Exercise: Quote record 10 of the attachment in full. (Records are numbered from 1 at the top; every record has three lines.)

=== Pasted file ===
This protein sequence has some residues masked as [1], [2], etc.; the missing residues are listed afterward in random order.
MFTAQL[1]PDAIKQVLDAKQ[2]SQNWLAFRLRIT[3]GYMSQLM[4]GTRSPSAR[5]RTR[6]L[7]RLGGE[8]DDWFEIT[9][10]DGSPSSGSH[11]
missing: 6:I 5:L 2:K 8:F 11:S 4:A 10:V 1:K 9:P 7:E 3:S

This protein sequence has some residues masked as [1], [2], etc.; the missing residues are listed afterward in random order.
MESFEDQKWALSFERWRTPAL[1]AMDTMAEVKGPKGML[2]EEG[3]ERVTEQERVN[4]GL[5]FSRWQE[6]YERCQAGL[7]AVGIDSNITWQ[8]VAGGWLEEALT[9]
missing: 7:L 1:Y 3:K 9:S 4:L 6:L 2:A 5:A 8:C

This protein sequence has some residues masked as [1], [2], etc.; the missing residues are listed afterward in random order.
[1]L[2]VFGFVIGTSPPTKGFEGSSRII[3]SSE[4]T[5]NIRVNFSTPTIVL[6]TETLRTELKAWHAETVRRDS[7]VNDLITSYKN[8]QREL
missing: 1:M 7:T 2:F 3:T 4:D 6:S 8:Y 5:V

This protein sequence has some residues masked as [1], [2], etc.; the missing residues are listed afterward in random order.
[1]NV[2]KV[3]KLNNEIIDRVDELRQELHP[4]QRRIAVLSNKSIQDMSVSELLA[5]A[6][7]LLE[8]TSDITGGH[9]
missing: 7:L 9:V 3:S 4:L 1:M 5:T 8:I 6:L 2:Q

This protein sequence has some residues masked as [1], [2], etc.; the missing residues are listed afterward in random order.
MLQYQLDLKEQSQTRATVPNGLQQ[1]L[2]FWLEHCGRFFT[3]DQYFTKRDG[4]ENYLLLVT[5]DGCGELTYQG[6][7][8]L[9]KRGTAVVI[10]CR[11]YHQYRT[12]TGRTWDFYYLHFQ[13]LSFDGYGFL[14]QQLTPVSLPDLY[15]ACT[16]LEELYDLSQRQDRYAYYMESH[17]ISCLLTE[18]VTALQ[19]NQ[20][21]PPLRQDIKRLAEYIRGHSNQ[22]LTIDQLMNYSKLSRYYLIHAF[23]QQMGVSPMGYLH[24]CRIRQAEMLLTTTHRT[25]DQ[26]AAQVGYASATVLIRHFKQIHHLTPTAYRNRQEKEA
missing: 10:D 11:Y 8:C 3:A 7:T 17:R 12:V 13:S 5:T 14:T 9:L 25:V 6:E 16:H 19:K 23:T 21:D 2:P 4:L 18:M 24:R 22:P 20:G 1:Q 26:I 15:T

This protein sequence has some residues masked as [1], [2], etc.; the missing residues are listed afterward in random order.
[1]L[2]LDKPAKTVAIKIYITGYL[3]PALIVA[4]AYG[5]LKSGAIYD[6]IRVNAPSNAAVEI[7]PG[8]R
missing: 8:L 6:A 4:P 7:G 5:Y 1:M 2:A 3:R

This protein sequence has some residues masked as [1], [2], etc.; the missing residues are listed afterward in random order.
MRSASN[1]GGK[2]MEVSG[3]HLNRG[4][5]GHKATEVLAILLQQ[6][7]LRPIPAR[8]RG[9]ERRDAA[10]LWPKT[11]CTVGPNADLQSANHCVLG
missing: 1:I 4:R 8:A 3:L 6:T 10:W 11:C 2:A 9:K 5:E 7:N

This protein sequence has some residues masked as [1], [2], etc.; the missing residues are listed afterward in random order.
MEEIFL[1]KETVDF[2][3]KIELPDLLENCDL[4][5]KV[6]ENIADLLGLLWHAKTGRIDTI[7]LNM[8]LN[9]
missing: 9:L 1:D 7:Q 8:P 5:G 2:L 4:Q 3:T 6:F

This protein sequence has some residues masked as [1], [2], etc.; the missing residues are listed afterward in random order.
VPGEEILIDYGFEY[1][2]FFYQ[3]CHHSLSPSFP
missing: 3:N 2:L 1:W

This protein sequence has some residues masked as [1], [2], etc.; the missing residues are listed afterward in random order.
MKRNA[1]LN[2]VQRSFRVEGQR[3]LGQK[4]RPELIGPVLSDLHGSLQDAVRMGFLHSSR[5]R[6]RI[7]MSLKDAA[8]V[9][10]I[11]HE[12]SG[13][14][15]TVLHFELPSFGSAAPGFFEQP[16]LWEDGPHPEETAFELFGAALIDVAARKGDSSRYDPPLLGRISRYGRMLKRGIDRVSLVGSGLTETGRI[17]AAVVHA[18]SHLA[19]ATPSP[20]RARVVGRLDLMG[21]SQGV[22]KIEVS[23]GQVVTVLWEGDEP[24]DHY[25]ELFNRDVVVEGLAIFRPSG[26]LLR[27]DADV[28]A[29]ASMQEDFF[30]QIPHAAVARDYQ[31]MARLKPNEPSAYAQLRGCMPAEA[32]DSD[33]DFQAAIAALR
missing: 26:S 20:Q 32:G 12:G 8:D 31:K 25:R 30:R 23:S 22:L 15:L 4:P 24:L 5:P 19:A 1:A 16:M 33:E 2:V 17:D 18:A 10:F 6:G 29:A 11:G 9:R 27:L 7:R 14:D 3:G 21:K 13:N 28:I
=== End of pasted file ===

This protein sequence has some residues masked as [1], [2], etc.; the missing residues are listed afterward in random order.
MKRNA[1]LN[2]VQRSFRVEGQR[3]LGQK[4]RPELIGPVLSDLHGSLQDAVRMGFLHSSR[5]R[6]RI[7]MSLKDAA[8]V[9][10]I[11]HE[12]SG[13][14][15]TVLHFELPSFGSAAPGFFEQP[16]LWEDGPHPEETAFELFGAALIDVAARKGDSSRYDPPLLGRISRYGRMLKRGIDRVSLVGSGLTETGRI[17]AAVVHA[18]SHLA[19]ATPSP[20]RARVVGRLDLMG[21]SQGV[22]KIEVS[23]GQVVTVLWEGDEP[24]DHY[25]ELFNRDVVVEGLAIFRPSG[26]LLR[27]DADV[28]A[29]ASMQEDFF[30]QIPHAAVARDYQ[31]MARLKPNEPSAYAQLRGCMPAEA[32]DSD[33]DFQAAIAALR
missing: 26:S 20:Q 32:G 12:G 8:D 31:K 25:R 30:R 23:S 22:L 15:L 4:P 24:L 5:P 19:A 1:A 16:M 33:E 2:V 17:D 18:A 10:F 6:G 29:A 11:G 9:R 27:L 7:R 14:D 3:G 21:K 13:N 28:I